Works like upload_file, but with some image-specific functionality, including client-supplied max width and height values supplied as the first and second args, respectively. For example, a POST upload with Filedata containing an image, and declared max size of 800x600 uses a URL like:

  POST /simplecas/upload_image/800/600

When the image is larger than the max width or height, if the optional dependency Image::Resize is available (which requires GD) it is used to resize the image, preserving height/width proportions accordingly, and the new, resized image is what is stored in the CAS. Otherwise, the image is not resized, but resized dimensions are returned in the JSON packet so the client can generate an img tag for display.

Originally, Image::Resize was a standard dependency, but this can be a PITA to get installed with all of the dependencies of GD.


This does nothing but accept a standard POST/Filedata upload and return it as base64 in a JSON packet within the JSON/object key echo_content.


This is the base action of the Catalyst Chain behind this asset controller. So far it still is a fixed position, but we will allow in a later version to set the Chained base to any other action via configuration.

You could override specific URLs inside the SimpleCAS with own controllers, you just chain to this base controller, but we would strongly advice to put those outside functionalities next to this controller.



Convenience method to fetch the content (as a raw string/scalar) associated with a cas_id string which can be simply be the 40-character checksum by itself, or the checksum with a filename as generated by RapidApp's cas_link and cas_img column profiles.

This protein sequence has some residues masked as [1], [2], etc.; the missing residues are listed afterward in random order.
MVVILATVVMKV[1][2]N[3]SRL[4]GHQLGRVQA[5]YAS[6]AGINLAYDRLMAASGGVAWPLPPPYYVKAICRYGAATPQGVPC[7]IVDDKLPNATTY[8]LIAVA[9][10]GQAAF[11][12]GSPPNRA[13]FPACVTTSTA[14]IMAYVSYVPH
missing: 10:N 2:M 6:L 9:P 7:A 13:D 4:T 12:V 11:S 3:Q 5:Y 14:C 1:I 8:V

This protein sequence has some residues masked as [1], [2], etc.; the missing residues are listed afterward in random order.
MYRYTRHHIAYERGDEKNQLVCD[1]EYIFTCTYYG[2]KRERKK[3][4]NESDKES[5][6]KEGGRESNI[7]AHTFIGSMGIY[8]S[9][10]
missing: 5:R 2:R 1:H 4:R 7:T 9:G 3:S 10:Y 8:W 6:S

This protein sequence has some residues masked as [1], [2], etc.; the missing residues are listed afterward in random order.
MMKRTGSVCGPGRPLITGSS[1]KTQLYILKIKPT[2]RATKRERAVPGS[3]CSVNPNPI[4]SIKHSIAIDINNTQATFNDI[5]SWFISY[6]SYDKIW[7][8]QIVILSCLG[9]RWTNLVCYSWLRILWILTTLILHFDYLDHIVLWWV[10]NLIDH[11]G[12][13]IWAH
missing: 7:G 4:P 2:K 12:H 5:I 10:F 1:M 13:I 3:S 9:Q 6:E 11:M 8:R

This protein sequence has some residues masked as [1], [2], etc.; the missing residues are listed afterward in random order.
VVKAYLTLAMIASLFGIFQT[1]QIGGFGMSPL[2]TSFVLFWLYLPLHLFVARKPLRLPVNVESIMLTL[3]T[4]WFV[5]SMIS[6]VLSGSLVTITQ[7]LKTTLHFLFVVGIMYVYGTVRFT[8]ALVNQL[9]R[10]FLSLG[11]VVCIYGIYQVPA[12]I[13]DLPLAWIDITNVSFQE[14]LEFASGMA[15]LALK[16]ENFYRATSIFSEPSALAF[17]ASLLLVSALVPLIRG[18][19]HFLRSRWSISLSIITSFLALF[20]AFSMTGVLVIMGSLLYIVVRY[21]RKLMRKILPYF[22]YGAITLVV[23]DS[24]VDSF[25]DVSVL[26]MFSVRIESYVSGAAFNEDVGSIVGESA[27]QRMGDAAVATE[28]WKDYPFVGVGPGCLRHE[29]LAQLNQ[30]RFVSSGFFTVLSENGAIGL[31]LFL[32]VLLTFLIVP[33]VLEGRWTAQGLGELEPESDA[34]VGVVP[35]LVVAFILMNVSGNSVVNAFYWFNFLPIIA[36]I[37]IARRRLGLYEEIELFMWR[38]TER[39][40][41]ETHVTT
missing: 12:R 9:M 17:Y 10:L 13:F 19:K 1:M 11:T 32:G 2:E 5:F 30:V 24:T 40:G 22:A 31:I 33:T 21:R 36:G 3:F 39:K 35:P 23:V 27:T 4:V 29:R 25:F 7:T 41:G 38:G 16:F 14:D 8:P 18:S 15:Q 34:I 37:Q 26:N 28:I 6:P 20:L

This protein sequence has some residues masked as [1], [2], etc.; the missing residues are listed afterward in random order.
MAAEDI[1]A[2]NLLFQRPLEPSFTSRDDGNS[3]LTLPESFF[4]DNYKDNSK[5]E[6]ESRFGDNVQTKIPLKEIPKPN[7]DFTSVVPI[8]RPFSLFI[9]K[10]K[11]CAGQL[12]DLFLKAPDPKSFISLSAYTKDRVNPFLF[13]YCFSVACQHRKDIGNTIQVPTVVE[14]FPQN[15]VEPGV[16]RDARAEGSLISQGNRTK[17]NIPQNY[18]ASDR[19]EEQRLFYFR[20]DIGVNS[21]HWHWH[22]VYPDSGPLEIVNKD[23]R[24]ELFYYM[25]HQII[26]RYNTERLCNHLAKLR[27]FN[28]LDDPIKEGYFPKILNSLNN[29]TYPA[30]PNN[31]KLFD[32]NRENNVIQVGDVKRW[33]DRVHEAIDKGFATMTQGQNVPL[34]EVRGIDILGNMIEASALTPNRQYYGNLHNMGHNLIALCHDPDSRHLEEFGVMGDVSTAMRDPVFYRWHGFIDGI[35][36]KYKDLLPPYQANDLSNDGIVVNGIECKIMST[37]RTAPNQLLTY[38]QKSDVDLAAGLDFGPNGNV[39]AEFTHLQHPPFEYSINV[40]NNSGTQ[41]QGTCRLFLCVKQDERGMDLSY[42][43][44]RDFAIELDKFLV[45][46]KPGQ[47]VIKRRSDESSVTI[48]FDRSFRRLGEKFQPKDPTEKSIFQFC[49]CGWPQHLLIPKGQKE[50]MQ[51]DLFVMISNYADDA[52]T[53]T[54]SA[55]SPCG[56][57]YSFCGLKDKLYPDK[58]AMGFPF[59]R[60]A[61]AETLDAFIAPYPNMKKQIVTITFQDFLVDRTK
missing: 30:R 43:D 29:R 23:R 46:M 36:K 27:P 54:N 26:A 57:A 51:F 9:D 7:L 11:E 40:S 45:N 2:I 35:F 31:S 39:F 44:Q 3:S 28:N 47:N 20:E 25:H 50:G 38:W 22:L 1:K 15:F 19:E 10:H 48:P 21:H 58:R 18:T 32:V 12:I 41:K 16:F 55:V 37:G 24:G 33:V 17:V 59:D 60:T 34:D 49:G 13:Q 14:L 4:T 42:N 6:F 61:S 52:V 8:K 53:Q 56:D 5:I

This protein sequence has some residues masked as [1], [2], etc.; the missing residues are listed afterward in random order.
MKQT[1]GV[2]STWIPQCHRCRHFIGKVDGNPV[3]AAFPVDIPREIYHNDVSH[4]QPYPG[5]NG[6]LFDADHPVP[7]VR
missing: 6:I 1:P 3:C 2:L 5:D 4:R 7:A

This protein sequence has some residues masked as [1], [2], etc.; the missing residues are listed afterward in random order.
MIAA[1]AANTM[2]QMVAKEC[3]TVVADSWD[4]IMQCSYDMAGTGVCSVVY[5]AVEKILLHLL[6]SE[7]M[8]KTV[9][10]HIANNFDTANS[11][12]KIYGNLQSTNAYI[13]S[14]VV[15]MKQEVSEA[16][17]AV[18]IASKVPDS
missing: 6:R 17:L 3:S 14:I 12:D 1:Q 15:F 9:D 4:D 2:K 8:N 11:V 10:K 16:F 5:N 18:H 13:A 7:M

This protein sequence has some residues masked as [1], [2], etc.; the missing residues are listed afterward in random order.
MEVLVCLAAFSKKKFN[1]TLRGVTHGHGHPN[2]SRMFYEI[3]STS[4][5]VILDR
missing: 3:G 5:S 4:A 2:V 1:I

This method is provided as sugar for the purposes of interacting with the CAS from backend scripts/code, rather than via HTTP requests to the controller actions.


Like fetch but returns the content as a filehandle (i.e. IO::File, or whatever IO object the given Store returns).


Convenience method to add content to the CAS and return the checksum. Content argument can be supplied as a simple Scalar (i.e. raw string/data), a ScalarRef, a filehandle (i.e. an object which derives from IO::Handle or otherwise is an object with an appropriate 'getlines' method, or a filesystem path.

This method is provided as sugar for the purposes of interacting with the CAS from backend scripts/code, rather than via HTTP requests to the controller actions.


Not usually called directly


Not usually called directly


Not usually called directly


Not usually called directly


Not usually called directly





Henry Van Styn <>


This software is copyright (c) 2014 by IntelliTree Solutions llc.

This is free software; you can redistribute it and/or modify it under the same terms as the Perl 5 programming language system itself.